ST JOHN’S, Antigua – An attempt by Prime Minister Baldwin Spencer to put a hold on the recent Court of Appeal judgment in favour of Sir Gerald Watt QC was denied by the same court yesterday.
The Eastern Caribbean Supreme Court, which is now sitting in Antigua, while refusing to grant the stay, gave the PM conditional leave to appeal to the Privy Council.
“In respect of the stay, the Court is mindful of the principles engaged. Those principles engaged are at the Court’s discretion.
“The appellant (Spencer) has set out no basis for the grant of the order (re damages and costs). Without evidential basis, the Court is not in a position to rule in favour of the applicant. The stay is refused,” Chief Justice Janice Pereira ruled.
Attorneys for the PM have 90 days to procure court records to be “transmitted to the judicial committee of the Privy Council.”
Spencer’s lawyer, Sanjeev Datadin said the matter, in a wider perspective, concerns the functioning of the Antigua & Barbuda Electoral Commission (ABEC).
Datadin argued that a stay of the order of the court would maintain the status quo that existed before the judgment.
He said the composition of the commission would continue until such time that the Privy Council hears the appeal.
The attorney said the Privy Council’s ruling could reverse “whatever steps would be taken now.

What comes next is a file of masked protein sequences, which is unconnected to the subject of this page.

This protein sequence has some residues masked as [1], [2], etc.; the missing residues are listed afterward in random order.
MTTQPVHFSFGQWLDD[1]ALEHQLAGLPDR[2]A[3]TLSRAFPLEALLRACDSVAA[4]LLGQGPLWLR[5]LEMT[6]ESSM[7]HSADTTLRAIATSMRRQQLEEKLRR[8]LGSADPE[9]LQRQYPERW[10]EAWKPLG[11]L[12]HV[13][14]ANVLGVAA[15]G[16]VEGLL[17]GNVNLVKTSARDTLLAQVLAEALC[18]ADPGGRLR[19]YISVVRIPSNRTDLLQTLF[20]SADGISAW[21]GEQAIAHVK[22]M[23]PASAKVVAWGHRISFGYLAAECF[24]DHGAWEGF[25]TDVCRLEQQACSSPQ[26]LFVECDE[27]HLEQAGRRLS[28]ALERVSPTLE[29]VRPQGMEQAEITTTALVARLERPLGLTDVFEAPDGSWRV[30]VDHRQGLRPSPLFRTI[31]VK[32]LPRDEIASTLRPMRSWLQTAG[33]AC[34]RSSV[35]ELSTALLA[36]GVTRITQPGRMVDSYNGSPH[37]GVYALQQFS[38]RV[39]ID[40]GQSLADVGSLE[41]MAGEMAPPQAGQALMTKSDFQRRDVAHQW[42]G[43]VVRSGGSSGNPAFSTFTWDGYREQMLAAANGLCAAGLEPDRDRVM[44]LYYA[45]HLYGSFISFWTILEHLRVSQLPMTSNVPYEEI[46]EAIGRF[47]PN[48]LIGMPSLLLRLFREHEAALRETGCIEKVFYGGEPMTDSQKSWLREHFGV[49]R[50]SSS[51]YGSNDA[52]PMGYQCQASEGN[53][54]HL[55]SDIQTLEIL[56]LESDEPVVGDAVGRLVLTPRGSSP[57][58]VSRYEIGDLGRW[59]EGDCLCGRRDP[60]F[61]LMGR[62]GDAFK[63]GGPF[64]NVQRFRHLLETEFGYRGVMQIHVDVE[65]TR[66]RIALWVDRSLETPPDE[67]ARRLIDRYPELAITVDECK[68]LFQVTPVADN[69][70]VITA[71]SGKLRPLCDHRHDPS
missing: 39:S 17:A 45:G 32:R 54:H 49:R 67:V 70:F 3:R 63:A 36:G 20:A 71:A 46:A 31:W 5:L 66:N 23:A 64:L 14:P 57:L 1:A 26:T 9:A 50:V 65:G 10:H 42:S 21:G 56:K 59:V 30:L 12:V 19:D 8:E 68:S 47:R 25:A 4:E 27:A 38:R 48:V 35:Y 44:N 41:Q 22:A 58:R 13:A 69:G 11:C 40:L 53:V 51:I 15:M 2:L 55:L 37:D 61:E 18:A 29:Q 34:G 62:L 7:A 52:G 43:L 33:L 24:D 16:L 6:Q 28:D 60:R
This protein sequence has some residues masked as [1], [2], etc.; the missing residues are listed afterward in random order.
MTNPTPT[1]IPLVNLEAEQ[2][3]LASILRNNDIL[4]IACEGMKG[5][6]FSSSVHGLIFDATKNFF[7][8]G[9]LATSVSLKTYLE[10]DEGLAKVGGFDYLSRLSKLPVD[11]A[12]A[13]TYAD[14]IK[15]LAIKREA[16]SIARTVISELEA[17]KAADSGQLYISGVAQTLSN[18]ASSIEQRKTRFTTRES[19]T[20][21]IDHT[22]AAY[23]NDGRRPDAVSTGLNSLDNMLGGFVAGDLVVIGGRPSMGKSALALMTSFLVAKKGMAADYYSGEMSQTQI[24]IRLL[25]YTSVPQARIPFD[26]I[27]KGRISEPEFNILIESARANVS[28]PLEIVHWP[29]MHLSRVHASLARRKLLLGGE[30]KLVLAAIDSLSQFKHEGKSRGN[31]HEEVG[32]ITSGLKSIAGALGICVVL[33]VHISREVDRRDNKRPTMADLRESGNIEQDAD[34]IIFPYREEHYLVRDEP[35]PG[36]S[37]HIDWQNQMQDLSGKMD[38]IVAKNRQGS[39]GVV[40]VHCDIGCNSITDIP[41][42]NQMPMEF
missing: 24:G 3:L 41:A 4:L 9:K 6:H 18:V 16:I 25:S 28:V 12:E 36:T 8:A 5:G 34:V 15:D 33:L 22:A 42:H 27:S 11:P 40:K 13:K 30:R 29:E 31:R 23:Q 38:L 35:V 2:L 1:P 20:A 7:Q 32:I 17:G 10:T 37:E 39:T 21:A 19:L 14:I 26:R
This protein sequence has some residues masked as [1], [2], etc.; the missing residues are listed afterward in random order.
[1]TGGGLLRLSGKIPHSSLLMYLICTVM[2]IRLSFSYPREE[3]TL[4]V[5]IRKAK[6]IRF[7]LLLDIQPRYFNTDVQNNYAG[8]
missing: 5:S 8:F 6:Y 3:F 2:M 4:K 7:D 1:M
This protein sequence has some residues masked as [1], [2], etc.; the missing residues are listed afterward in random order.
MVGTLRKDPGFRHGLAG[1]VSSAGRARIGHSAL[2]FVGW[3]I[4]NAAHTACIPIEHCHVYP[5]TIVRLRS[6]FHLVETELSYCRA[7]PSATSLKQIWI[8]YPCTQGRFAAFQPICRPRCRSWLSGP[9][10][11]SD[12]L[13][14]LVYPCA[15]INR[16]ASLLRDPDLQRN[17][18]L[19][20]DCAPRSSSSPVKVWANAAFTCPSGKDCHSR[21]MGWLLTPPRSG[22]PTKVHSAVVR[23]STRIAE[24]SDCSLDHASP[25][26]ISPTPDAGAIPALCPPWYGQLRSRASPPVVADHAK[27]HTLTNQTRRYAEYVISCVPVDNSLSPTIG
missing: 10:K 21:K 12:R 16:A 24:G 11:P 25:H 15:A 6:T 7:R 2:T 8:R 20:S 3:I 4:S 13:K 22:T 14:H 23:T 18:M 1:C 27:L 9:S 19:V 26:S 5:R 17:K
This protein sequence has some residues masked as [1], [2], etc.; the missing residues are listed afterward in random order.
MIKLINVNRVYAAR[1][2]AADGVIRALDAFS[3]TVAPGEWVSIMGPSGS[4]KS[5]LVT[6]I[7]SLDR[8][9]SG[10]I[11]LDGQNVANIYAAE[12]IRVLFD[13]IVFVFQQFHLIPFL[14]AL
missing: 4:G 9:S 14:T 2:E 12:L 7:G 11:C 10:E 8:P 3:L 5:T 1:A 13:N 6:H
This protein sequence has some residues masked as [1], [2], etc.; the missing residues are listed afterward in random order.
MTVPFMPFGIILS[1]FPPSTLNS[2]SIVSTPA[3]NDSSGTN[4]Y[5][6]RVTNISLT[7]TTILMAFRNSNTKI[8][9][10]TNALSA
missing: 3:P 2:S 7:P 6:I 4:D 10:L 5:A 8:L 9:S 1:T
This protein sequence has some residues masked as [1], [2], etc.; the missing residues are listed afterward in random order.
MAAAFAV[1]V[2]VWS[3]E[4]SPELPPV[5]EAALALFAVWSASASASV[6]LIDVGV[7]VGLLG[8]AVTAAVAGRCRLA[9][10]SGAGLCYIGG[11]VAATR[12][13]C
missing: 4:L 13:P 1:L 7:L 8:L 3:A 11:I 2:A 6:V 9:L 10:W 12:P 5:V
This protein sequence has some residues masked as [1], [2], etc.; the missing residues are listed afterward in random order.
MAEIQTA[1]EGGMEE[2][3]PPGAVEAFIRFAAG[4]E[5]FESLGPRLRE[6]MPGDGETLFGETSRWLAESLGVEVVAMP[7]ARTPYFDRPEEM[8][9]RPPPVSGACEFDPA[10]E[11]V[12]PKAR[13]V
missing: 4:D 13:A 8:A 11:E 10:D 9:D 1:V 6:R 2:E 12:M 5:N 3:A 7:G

“This would put ABEC in a position of uncertainty,” he said.
Dr David Dorsett, who represented Sir Gerald, said the Court made four declarations in its judgment.
Dr Dorsett said, which the Court of Appeal agreed, that the Court cannot stay declarations.
The Court, he said, can grant a stay pertaining to payment of costs.
The Court of Appeal on May 28 overturned a High Court judgment by Justice Mario Michel and ruled that the country’s leader acted unlawfully when he signed an order on January 31, 2012, bringing into effect, retroactively, the amendment to the Representation of the People’s Act which ensured Sir Gerald’s removal from the commission.
The Court agreed that Spencer’s decision to sign the January 31 (2012), order giving it retroactivity dating back to December 22, 2011, was unconstitutional.
High Court Justice Jennifer Remy on January 25, 2012, ruled Sir Gerald’s removal a year earlier was illegal and he was “entitled to and continues to be the chairman of the Electoral Commission.”
Spencer appealed Justice Remy’s judgment and the Court of Appeal held that Sir Gerald was, at all material times, chairman of ABEC.
(More in today’s Daily OBSERVER)